Friday, 25 December 2009
The traffic lights just outside my school. This particular intersection is the source of much frustration and confusion. I'm surprised no students have been run over yet.
I took the photo as I left school at about 4:45. it is winter, so by that time the sun is already very low and created a slight background colour which is helped along by the colour processing action I ran.
Thursday, 24 December 2009
“Teacher, I need money.”
“Oh? Why do you need money?”
“I want to buy clothes.”
“Hmm. (Curious) How much do you need?”
“이만 팔천 원! (28000 won)”
“Twenty eight thousand won?”
“Uuuuhm. Ten (makes an X in the air) two, (shows eight fingers) zero, zero, zero.”
“Yes. 2, 8, 0, 0, 0. 28000 won.”
“Let me see…here is 50 won.”
“Really?! Thank you teacher!”
Wednesday, 23 December 2009
A sign indicating the underground parking. Like signs all over the world, this one is pointing in the wrong direction, unless you are looking for the stairs that does to the underground parking, maybe then, if you look around a bit. Take care to avoid the waste food bins at which the sign is pointing.
Tuesday, 22 December 2009
Two of my students are competing in an English competition today. Unlike the previous years, my involvement has been limited to listening to then once, suggesting intonation changes, and then listening to them the next day. The whole thing has been handled by my co-teacher, who is going to Seoul National University of Education next year. The women is a machine. There is seemingly nothing she can’t do.
Here is the dialogue they will do as part of their “presentation”.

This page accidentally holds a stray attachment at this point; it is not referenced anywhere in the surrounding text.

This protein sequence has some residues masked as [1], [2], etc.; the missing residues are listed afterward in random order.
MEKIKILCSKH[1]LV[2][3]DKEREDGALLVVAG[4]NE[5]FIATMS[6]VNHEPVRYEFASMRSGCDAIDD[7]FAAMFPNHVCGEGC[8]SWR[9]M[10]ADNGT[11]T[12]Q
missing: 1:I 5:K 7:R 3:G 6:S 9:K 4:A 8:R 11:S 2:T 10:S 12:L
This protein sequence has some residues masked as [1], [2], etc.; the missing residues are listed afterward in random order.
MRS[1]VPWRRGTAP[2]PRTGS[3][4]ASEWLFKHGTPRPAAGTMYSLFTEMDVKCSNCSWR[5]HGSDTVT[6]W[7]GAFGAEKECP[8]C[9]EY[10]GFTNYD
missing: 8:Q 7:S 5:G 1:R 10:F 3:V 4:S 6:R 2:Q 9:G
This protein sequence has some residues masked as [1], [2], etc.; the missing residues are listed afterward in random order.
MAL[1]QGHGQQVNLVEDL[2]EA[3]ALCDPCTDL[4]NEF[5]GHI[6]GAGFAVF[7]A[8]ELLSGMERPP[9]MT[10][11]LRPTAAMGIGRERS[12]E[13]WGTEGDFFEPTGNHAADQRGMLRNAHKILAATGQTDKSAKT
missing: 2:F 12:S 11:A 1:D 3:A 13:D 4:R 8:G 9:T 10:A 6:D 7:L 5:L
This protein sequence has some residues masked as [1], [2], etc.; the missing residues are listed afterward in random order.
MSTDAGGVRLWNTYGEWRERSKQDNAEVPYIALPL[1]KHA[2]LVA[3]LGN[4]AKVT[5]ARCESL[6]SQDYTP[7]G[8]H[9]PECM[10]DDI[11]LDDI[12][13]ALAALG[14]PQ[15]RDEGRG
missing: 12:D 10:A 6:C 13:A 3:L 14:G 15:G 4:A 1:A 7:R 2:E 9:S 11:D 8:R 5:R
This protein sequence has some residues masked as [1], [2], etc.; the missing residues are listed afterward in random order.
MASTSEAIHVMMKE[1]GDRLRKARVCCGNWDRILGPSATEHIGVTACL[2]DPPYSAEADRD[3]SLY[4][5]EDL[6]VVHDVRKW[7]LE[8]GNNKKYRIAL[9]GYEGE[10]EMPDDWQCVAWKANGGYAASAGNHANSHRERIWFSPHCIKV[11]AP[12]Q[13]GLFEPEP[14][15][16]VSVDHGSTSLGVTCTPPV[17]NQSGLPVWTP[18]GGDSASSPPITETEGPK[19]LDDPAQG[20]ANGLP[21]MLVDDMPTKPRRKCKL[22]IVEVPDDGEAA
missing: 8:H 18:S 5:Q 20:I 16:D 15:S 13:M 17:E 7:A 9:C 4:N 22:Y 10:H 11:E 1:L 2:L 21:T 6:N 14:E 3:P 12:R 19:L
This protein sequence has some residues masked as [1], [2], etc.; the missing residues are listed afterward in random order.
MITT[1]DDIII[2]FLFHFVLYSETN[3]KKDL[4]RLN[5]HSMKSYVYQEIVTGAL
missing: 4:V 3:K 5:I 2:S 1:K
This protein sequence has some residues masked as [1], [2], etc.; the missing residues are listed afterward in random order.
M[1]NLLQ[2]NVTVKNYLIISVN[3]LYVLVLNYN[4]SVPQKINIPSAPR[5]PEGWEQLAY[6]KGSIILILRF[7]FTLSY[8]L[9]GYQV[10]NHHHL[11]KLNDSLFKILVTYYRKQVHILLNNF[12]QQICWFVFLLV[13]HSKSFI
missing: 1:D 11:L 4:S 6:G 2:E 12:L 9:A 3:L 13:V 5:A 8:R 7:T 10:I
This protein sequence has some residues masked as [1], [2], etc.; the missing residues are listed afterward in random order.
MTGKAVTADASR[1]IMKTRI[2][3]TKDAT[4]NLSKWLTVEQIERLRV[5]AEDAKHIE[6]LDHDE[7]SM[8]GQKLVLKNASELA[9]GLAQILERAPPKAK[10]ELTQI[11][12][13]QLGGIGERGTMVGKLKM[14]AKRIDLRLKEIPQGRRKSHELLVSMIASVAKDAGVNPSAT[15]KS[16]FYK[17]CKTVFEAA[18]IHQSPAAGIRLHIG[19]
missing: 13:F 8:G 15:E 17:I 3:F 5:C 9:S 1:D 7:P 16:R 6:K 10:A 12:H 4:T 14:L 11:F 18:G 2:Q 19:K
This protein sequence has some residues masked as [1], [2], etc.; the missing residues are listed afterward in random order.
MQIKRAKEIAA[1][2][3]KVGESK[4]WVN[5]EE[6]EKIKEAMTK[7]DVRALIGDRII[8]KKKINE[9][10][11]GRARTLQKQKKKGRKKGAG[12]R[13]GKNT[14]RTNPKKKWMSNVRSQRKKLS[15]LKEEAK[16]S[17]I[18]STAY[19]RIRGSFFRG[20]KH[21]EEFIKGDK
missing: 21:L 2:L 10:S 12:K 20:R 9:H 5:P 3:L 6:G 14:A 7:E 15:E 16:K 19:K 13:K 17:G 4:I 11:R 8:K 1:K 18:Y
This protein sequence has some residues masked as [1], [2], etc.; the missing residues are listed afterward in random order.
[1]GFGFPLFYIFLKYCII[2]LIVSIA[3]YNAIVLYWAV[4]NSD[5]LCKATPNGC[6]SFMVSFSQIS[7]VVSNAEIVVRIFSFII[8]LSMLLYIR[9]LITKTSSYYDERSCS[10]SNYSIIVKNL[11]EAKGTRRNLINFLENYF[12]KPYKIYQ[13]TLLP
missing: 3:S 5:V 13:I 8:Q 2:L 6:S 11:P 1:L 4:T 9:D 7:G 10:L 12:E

Hello, ladies and gentlemen.
We are Jang Da-Yeong and Jo Soo-Bin from Icheon Songjeong Middle School. We would like you ask you a couple of questions:
Have you ever shortened your skirts to make it look better?
Or have you ever bought expensive but good looking products?
Our dialogue today is related to these questions.
Soo-Bin: You look very gloomy today. Is everything all right?
Da-Yeong: I got scolded for my short skirt just a few minutes ago. What's up with you?
Soo-Bin: I'm just dying to get a limited edition watch, but I don't have enough money for it.
Da-Yeong: I heard that limited one is very expensive.
Soo-Bin: It is!
Da-Yeong: How much is it?
Soo-Bin: It's seven hundred thousand won and I'm only twenty thousand won short, and I have to hurry because there aren’t many watches left.
Da-Yeong: What!? Seven hundred thousand won? It costs too much! Why must you have it?
Soo-Bin: I don’t know. I guess the reason is about the same as you wanting to wear short skirts. I feel that watch will make me look special.
Da-Yeong: Maybe, but we can buy cheap watches in the markets, and there is little difference between those and the expensive watches.
Soo-Bin: Normal, cheap watches don't look cool! And my friends don't think they are great either! Tell me, what makes you want to wear a short skirt?